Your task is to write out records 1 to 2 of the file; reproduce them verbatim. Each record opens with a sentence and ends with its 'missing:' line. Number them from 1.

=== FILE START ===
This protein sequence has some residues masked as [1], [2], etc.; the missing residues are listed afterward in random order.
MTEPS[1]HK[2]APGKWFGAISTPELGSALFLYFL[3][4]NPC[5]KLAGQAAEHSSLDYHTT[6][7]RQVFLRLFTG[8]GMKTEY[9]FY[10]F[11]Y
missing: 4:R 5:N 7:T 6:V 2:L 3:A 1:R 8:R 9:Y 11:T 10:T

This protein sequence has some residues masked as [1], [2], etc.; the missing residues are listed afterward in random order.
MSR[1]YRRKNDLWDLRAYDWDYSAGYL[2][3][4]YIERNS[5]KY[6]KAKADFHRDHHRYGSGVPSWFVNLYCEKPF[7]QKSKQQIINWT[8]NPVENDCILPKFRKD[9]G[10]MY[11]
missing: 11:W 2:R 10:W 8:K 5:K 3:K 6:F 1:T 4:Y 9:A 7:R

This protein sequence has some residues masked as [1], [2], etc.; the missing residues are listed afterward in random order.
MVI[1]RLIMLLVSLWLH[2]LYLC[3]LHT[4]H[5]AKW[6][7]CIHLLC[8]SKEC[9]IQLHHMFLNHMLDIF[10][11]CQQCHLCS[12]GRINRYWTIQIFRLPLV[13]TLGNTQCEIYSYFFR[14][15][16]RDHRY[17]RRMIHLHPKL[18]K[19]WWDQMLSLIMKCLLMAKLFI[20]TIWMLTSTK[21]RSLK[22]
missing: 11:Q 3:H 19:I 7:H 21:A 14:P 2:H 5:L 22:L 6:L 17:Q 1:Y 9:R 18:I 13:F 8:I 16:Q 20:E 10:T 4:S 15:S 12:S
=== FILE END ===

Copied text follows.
This protein sequence has some residues masked as [1], [2], etc.; the missing residues are listed afterward in random order.
MTEPS[1]HK[2]APGKWFGAISTPELGSALFLYFL[3][4]NPC[5]KLAGQAAEHSSLDYHTT[6][7]RQVFLRLFTG[8]GMKTEY[9]FY[10]F[11]Y
missing: 4:R 5:N 7:T 6:V 2:L 3:A 1:R 8:R 9:Y 11:T 10:T

This protein sequence has some residues masked as [1], [2], etc.; the missing residues are listed afterward in random order.
MSR[1]YRRKNDLWDLRAYDWDYSAGYL[2][3][4]YIERNS[5]KY[6]KAKADFHRDHHRYGSGVPSWFVNLYCEKPF[7]QKSKQQIINWT[8]NPVENDCILPKFRKD[9]G[10]MY[11]
missing: 11:W 2:R 10:W 8:K 5:K 3:K 6:F 1:T 4:Y 9:A 7:R